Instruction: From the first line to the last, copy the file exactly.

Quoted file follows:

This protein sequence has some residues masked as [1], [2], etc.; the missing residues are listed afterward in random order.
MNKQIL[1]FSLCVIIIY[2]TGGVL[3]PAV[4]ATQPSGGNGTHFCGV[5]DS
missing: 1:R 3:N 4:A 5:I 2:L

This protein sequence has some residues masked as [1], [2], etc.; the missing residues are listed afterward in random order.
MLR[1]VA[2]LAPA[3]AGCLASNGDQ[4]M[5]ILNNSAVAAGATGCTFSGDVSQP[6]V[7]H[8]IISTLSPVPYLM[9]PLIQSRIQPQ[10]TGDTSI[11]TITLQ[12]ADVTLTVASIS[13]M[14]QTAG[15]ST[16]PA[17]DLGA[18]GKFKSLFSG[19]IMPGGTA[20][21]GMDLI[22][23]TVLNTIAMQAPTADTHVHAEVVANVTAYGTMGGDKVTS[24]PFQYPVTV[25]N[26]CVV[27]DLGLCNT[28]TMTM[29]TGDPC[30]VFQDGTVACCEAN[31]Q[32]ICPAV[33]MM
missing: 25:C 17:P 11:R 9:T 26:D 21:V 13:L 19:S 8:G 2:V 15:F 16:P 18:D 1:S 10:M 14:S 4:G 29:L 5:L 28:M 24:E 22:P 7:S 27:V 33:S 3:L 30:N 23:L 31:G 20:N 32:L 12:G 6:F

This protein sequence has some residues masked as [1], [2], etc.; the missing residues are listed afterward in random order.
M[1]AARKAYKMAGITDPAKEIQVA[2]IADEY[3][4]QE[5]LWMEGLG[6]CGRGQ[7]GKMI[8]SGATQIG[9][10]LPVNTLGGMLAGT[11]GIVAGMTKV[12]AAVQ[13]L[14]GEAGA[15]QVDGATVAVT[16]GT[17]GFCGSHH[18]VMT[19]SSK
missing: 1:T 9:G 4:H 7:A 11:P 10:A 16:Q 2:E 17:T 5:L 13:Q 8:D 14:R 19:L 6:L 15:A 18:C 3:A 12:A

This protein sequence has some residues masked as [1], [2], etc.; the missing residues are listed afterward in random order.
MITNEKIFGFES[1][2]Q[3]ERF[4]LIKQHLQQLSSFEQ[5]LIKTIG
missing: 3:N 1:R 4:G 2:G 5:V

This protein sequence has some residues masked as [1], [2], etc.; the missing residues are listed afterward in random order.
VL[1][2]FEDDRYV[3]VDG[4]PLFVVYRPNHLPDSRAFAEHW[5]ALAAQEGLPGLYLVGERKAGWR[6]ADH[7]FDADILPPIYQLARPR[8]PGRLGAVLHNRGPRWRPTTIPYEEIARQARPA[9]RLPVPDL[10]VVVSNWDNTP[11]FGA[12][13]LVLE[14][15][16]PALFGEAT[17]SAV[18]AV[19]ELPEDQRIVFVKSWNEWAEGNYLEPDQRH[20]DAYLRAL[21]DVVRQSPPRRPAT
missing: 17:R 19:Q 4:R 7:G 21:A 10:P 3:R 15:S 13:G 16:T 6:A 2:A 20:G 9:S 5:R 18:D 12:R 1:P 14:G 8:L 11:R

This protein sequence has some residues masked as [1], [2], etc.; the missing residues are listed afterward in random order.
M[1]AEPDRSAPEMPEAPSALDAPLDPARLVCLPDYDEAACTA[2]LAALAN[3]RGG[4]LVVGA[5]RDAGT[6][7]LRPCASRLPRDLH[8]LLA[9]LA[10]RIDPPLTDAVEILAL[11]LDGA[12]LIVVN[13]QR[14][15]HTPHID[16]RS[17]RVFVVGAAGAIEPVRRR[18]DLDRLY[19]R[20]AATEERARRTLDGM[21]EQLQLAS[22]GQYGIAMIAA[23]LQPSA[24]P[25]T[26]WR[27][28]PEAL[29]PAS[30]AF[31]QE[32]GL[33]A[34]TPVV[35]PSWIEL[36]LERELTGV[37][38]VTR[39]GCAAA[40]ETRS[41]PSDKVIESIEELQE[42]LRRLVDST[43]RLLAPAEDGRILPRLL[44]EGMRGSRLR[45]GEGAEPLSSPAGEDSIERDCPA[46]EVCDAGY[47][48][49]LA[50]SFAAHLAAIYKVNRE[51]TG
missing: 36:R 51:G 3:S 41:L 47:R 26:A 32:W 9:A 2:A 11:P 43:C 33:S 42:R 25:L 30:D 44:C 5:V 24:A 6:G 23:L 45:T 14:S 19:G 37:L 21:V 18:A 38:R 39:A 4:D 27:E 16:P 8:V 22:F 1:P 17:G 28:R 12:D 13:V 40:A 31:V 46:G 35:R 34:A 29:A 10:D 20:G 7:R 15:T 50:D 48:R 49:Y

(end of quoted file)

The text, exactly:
This protein sequence has some residues masked as [1], [2], etc.; the missing residues are listed afterward in random order.
MNKQIL[1]FSLCVIIIY[2]TGGVL[3]PAV[4]ATQPSGGNGTHFCGV[5]DS
missing: 1:R 3:N 4:A 5:I 2:L

This protein sequence has some residues masked as [1], [2], etc.; the missing residues are listed afterward in random order.
MLR[1]VA[2]LAPA[3]AGCLASNGDQ[4]M[5]ILNNSAVAAGATGCTFSGDVSQP[6]V[7]H[8]IISTLSPVPYLM[9]PLIQSRIQPQ[10]TGDTSI[11]TITLQ[12]ADVTLTVASIS[13]M[14]QTAG[15]ST[16]PA[17]DLGA[18]GKFKSLFSG[19]IMPGGTA[20][21]GMDLI[22][23]TVLNTIAMQAPTADTHVHAEVVANVTAYGTMGGDKVTS[24]PFQYPVTV[25]N[26]CVV[27]DLGLCNT[28]TMTM[29]TGDPC[30]VFQDGTVACCEAN[31]Q[32]ICPAV[33]MM
missing: 25:C 17:P 11:R 9:T 26:D 21:V 13:L 19:S 8:G 2:V 15:F 16:P 18:D 1:S 10:M 14:S 4:G 29:L 5:L 28:M 24:E 22:P 7:S 27:V 33:S 3:L 30:N 23:L 31:G 20:N 32:L 12:G 6:F

This protein sequence has some residues masked as [1], [2], etc.; the missing residues are listed afterward in random order.
M[1]AARKAYKMAGITDPAKEIQVA[2]IADEY[3][4]QE[5]LWMEGLG[6]CGRGQ[7]GKMI[8]SGATQIG[9][10]LPVNTLGGMLAGT[11]GIVAGMTKV[12]AAVQ[13]L[14]GEAGA[15]QVDGATVAVT[16]GT[17]GFCGSHH[18]VMT[19]SSK
missing: 1:T 9:G 4:H 7:A 11:P 10:A 16:Q 2:E 17:T 5:L 13:Q 8:D 14:R 19:L 6:L 15:A 18:C 3:A 12:A

This protein sequence has some residues masked as [1], [2], etc.; the missing residues are listed afterward in random order.
MITNEKIFGFES[1][2]Q[3]ERF[4]LIKQHLQQLSSFEQ[5]LIKTIG
missing: 3:N 1:R 4:G 2:G 5:V

This protein sequence has some residues masked as [1], [2], etc.; the missing residues are listed afterward in random order.
VL[1][2]FEDDRYV[3]VDG[4]PLFVVYRPNHLPDSRAFAEHW[5]ALAAQEGLPGLYLVGERKAGWR[6]ADH[7]FDADILPPIYQLARPR[8]PGRLGAVLHNRGPRWRPTTIPYEEIARQARPA[9]RLPVPDL[10]VVVSNWDNTP[11]FGA[12][13]LVLE[14][15][16]PALFGEAT[17]SAV[18]AV[19]ELPEDQRIVFVKSWNEWAEGNYLEPDQRH[20]DAYLRAL[21]DVVRQSPPRRPAT
missing: 17:R 19:Q 4:R 7:G 21:A 10:P 3:R 15:S 13:G 16:T 6:A 2:A 20:G 9:S 5:R 18:D 12:R 1:P 14:G 8:L 11:R

This protein sequence has some residues masked as [1], [2], etc.; the missing residues are listed afterward in random order.
M[1]AEPDRSAPEMPEAPSALDAPLDPARLVCLPDYDEAACTA[2]LAALAN[3]RGG[4]LVVGA[5]RDAGT[6][7]LRPCASRLPRDLH[8]LLA[9]LA[10]RIDPPLTDAVEILAL[11]LDGA[12]LIVVN[13]QR[14][15]HTPHID[16]RS[17]RVFVVGAAGAIEPVRRR[18]DLDRLY[19]R[20]AATEERARRTLDGM[21]EQLQLAS[22]GQYGIAMIAA[23]LQPSA[24]P[25]T[26]WR[27][28]PEAL[29]PAS[30]AF[31]QE[32]GL[33]A[34]TPVV[35]PSWIEL[36]LERELTGV[37][38]VTR[39]GCAAA[40]ETRS[41]PSDKVIESIEELQE[42]LRRLVDST[43]RLLAPAEDGRILPRLL[44]EGMRGSRLR[45]GEGAEPLSSPAGEDSIERDCPA[46]EVCDAGY[47][48][49]LA[50]SFAAHLAAIYKVNRE[51]TG
missing: 36:R 51:G 3:S 41:L 47:R 26:A 32:W 9:A 2:A 11:P 43:C 33:S 42:R 25:L 30:D 44:C 5:V 24:A 6:G 23:L 45:T 14:S 19:G 37:L 21:V 18:A 38:R 39:A 4:D 27:E 16:P 8:V 22:F 1:P 17:G 28:R 12:D 13:V 40:A 31:V 46:G 35:R 34:A 29:A 10:D 20:G 7:R 15:T 50:D 48:R 49:Y